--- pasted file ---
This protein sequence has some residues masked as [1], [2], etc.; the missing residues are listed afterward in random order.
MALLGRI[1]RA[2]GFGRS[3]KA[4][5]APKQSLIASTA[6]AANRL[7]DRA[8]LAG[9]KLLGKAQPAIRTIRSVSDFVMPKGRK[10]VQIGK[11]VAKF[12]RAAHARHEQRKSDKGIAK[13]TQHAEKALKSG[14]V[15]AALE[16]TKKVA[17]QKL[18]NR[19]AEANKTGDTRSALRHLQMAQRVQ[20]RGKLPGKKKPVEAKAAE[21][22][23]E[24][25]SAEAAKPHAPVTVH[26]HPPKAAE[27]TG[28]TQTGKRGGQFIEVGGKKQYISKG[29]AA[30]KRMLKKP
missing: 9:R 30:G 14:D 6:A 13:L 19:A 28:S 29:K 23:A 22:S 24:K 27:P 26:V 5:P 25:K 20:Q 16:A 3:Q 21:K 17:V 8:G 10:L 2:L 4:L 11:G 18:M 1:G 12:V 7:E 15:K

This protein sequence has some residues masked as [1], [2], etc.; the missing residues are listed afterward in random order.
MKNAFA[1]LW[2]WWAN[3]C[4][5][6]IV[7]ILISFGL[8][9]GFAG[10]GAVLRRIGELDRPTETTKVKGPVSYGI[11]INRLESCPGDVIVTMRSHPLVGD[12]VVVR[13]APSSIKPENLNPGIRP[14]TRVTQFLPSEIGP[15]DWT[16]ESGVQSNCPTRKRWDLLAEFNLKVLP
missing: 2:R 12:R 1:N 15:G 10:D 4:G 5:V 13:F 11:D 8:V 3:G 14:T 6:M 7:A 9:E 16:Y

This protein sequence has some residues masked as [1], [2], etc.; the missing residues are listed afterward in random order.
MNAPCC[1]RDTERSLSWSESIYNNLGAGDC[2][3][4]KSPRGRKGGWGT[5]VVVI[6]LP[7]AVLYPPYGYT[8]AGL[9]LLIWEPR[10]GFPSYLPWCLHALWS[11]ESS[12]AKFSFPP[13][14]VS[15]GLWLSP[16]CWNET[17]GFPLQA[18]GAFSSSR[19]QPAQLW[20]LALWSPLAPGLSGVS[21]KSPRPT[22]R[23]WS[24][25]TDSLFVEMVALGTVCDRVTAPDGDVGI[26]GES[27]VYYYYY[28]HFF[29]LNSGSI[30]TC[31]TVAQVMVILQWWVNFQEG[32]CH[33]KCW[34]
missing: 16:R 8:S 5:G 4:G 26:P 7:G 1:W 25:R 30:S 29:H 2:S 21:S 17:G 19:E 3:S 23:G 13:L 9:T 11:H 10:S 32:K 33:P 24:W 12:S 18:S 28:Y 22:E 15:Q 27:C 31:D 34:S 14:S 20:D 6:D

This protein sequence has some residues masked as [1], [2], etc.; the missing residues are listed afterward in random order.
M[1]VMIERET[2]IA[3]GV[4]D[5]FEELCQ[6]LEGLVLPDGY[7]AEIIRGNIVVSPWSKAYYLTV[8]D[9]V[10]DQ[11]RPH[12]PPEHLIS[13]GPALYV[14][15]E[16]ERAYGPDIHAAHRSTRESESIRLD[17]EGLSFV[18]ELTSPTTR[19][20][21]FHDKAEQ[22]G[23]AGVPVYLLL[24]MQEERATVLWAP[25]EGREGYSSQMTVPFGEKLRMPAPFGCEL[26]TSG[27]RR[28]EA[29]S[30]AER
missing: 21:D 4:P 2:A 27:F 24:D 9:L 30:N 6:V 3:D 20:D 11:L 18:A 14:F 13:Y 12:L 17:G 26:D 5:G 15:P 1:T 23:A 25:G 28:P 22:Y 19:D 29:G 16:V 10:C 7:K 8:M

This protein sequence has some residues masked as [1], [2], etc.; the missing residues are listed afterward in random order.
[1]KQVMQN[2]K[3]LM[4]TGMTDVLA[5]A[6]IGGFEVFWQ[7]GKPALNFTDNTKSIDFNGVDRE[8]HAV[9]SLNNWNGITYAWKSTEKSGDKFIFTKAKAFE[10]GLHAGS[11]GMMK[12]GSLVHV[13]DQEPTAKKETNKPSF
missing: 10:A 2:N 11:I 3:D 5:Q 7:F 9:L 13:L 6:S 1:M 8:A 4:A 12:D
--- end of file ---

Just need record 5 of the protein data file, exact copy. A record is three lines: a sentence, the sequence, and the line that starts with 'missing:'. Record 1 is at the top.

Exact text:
This protein sequence has some residues masked as [1], [2], etc.; the missing residues are listed afterward in random order.
[1]KQVMQN[2]K[3]LM[4]TGMTDVLA[5]A[6]IGGFEVFWQ[7]GKPALNFTDNTKSIDFNGVDRE[8]HAV[9]SLNNWNGITYAWKSTEKSGDKFIFTKAKAFE[10]GLHAGS[11]GMMK[12]GSLVHV[13]DQEPTAKKETNKPSF
missing: 10:A 2:N 11:I 3:D 5:Q 7:F 9:L 13:L 6:S 1:M 8:A 4:A 12:D